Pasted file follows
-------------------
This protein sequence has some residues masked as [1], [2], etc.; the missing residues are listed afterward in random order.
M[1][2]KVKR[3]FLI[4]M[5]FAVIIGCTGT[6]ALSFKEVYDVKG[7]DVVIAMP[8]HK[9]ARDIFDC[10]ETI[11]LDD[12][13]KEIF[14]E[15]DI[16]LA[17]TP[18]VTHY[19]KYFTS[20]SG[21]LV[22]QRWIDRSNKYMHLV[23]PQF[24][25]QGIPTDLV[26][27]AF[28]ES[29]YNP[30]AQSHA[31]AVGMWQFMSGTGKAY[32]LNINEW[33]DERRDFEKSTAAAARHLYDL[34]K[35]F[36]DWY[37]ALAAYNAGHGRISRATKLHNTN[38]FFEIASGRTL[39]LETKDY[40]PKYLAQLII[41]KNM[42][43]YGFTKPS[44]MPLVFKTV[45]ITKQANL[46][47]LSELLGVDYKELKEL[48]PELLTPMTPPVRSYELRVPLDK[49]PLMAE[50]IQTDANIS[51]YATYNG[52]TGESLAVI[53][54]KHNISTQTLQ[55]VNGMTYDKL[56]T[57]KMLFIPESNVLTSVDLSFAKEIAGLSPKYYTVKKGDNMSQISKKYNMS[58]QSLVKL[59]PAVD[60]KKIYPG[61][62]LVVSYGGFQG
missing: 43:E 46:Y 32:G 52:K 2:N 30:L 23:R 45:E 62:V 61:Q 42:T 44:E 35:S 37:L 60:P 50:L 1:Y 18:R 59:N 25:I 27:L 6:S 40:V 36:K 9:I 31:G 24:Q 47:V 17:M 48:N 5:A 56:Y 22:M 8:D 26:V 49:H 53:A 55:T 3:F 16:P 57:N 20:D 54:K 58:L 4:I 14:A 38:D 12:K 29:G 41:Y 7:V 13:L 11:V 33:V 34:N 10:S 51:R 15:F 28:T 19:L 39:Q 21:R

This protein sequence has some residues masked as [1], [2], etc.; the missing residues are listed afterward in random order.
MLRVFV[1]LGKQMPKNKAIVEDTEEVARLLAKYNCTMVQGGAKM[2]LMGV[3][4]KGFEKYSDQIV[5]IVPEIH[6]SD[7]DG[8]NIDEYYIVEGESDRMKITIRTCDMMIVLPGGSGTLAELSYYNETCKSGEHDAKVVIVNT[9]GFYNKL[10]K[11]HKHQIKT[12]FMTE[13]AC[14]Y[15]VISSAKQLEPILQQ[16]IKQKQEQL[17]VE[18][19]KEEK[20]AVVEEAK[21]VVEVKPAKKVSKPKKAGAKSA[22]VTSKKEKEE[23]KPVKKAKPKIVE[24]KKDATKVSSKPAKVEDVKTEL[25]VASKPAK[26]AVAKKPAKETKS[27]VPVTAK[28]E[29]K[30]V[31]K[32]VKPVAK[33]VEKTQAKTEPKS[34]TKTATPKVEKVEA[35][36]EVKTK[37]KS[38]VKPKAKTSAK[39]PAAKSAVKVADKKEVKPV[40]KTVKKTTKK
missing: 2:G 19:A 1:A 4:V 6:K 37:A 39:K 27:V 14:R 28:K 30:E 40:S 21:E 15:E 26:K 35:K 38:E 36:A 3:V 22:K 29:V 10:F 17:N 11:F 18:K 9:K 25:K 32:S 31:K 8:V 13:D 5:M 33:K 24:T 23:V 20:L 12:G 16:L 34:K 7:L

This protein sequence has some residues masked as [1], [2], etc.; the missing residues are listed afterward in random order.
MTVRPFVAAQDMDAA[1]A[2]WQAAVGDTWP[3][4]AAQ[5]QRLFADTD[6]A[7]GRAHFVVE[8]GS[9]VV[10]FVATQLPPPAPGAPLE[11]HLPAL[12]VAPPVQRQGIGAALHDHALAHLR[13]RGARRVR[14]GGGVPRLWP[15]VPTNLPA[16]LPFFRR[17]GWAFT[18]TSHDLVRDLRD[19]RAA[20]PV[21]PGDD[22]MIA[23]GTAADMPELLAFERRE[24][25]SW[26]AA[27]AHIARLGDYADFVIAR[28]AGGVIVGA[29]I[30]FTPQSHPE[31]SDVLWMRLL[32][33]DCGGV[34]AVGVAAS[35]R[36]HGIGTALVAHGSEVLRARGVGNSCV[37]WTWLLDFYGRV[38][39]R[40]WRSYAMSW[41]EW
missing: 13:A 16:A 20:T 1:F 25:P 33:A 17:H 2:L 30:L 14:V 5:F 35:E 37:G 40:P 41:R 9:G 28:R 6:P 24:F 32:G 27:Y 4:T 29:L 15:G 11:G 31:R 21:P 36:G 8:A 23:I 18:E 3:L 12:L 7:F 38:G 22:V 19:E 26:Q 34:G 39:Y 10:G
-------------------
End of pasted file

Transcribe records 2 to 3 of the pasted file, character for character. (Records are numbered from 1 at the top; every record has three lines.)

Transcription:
This protein sequence has some residues masked as [1], [2], etc.; the missing residues are listed afterward in random order.
MLRVFV[1]LGKQMPKNKAIVEDTEEVARLLAKYNCTMVQGGAKM[2]LMGV[3][4]KGFEKYSDQIV[5]IVPEIH[6]SD[7]DG[8]NIDEYYIVEGESDRMKITIRTCDMMIVLPGGSGTLAELSYYNETCKSGEHDAKVVIVNT[9]GFYNKL[10]K[11]HKHQIKT[12]FMTE[13]AC[14]Y[15]VISSAKQLEPILQQ[16]IKQKQEQL[17]VE[18][19]KEEK[20]AVVEEAK[21]VVEVKPAKKVSKPKKAGAKSA[22]VTSKKEKEE[23]KPVKKAKPKIVE[24]KKDATKVSSKPAKVEDVKTEL[25]VASKPAK[26]AVAKKPAKETKS[27]VPVTAK[28]E[29]K[30]V[31]K[32]VKPVAK[33]VEKTQAKTEPKS[34]TKTATPKVEKVEA[35][36]EVKTK[37]KS[38]VKPKAKTSAK[39]PAAKSAVKVADKKEVKPV[40]KTVKKTTKK
missing: 2:G 19:A 1:A 4:V 6:K 37:A 39:K 27:V 14:R 28:K 30:E 40:S 21:E 15:E 26:K 35:K 38:E 36:A 3:V 22:K 29:V 10:F 17:N 11:F 18:K 9:K 25:K 32:S 31:K 8:V 13:D 5:M 33:K 24:T 23:V 20:L 12:G 16:L 34:K 7:L

This protein sequence has some residues masked as [1], [2], etc.; the missing residues are listed afterward in random order.
MTVRPFVAAQDMDAA[1]A[2]WQAAVGDTWP[3][4]AAQ[5]QRLFADTD[6]A[7]GRAHFVVE[8]GS[9]VV[10]FVATQLPPPAPGAPLE[11]HLPAL[12]VAPPVQRQGIGAALHDHALAHLR[13]RGARRVR[14]GGGVPRLWP[15]VPTNLPA[16]LPFFRR[17]GWAFT[18]TSHDLVRDLRD[19]RAA[20]PV[21]PGDD[22]MIA[23]GTAADMPELLAFERRE[24][25]SW[26]AA[27]AHIARLGDYADFVIAR[28]AGGVIVGA[29]I[30]FTPQSHPE[31]SDVLWMRLL[32][33]DCGGV[34]AVGVAAS[35]R[36]HGIGTALVAHGSEVLRARGVGNSCV[37]WTWLLDFYGRV[38][39]R[40]WRSYAMSW[41]EW
missing: 13:A 16:A 20:T 1:F 25:P 33:A 17:H 2:L 30:L 14:V 5:F 35:E 37:G 40:P 41:R 9:G 28:R 6:P 24:F 32:G 27:Y 4:T 29:L 15:G 11:G 31:R 21:P 36:G 8:A 23:I 18:E 3:L 12:L 7:F 38:G 22:V 19:E 26:Q 34:G 39:Y 10:G